When Monty announced his decision on October 8th, the Dugans were still living in Midland. Mr. Stovall graciously fell on the sword and took the blame, going out of his way to exonerate St.Clair and Stockton. He said they would accept the punishment, suspend Bob Dugan for the rest of the school year and learn from the experience. Students threatened to strike and walk out of class.   Citizens circulated petitions for Dugan’s reinstatement, claiming definition of “residence” was unclear. Bob Dugan’s father wrote a letter to the newspaper explaining his actions and laying the blame at the feet of the Clovis administration.

On the other side of the debate, anti-Clovis factions from around the state were wondering why the NMHSAA would be so lenient. Las Cruces had ineligible players just a few years earlier and not only was the school sanctioned from the Association for a year but the coach was fired. Farmington was suspended from playing any New Mexico schools in 1931 for an overaged player. St. Michaels had chosen to play in a post-season Catholic national basketball tournament in 1940 against the wishes of the NMHSAA and was expelled for one year, forcing the Horsemen to play an ambitious parochial football schedule into Colorado, Texas and Arizona.

Coincidentally, and to confuse the whole argument, a basketball player from Clovis was also involved. And his issue was just settled as this one was being born.   Bob Martin, a resident of Texico, was in school in Clovis and intended to play basketball for the Wildcats. The Texico superintendent notified Mr. Stovall that Martin lived outside the Clovis district and that an appeal should be filed. It was and the NMHSAA allowed Martin’s eligibility based upon approval by both the Clovis and Texico administrations. Some Clovis folks saw this as similar to the Dugan ordeal. It was approved on September 22nd just before the Dugan issue surfaced. The elder Mr. Dugan raised the point in his newspaper letter, wondering why his son was singled out and the Texico boy was allowed to play.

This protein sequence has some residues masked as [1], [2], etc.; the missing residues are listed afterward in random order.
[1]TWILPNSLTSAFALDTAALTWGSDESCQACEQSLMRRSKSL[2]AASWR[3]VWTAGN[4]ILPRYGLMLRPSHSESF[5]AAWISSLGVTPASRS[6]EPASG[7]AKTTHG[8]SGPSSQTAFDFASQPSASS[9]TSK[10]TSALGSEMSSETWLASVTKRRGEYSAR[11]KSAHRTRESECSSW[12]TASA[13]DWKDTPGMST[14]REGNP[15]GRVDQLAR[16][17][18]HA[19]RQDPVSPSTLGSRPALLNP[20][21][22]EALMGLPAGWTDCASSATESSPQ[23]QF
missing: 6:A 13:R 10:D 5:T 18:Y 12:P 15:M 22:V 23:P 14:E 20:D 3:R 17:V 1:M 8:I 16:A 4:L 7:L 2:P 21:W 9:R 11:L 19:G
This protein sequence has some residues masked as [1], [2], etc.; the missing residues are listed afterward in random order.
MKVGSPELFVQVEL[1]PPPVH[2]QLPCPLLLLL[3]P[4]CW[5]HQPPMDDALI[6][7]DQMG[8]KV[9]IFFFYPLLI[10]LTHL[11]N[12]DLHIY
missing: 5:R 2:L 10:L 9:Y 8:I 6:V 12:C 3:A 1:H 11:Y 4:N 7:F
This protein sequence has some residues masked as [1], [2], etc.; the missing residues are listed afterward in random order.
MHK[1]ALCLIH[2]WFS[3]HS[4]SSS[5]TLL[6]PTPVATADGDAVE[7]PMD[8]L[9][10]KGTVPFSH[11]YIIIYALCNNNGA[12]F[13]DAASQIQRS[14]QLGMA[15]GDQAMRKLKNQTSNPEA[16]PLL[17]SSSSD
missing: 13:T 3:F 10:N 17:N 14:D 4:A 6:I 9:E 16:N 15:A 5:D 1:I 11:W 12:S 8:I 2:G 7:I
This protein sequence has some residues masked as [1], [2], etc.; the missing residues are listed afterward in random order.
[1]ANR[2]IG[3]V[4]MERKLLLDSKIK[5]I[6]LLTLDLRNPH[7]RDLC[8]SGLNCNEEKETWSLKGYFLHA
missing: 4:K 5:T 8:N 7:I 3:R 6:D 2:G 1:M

In the following two weeks the issue simmered but started to lose its momentum. Montgomery was still under pressure from both sides. Without Dugan and with the distraction, the Wildcats lost to upstart Artesia (12-0) and were essentially eliminated from district contention (only the league champ went to the playoffs). And in the American justice system there is no “double jeopardy” …. or is there.

(Part 2 will appear tomorrow)


2 thoughts on “1954 Clovis Story, Part 1

  1. Interesting article, only problem is about half is true. I should know as Milt Barron was my father.


    • As mentioned in the introduction to the article about Milton Barron, everything in the story is from the newspaper articles without benefit of any interviews or other sources. It is the story as the world received it in 1954. Nancy was born at the beginning of her father’s senior year in school and was only four when he died in an unfortunate car accident. No doubt her information on the story is from relatives and friends close to the events. That being said, I found myself heartbroken for the Barron family and grieving for the short and tragic life of a small town boy. He seemed to lack the guidance a boy needs and was taken advantage of by those who had little regard for his future and his life. I would love to meet Nancy and hear about the other half of the story. – Dan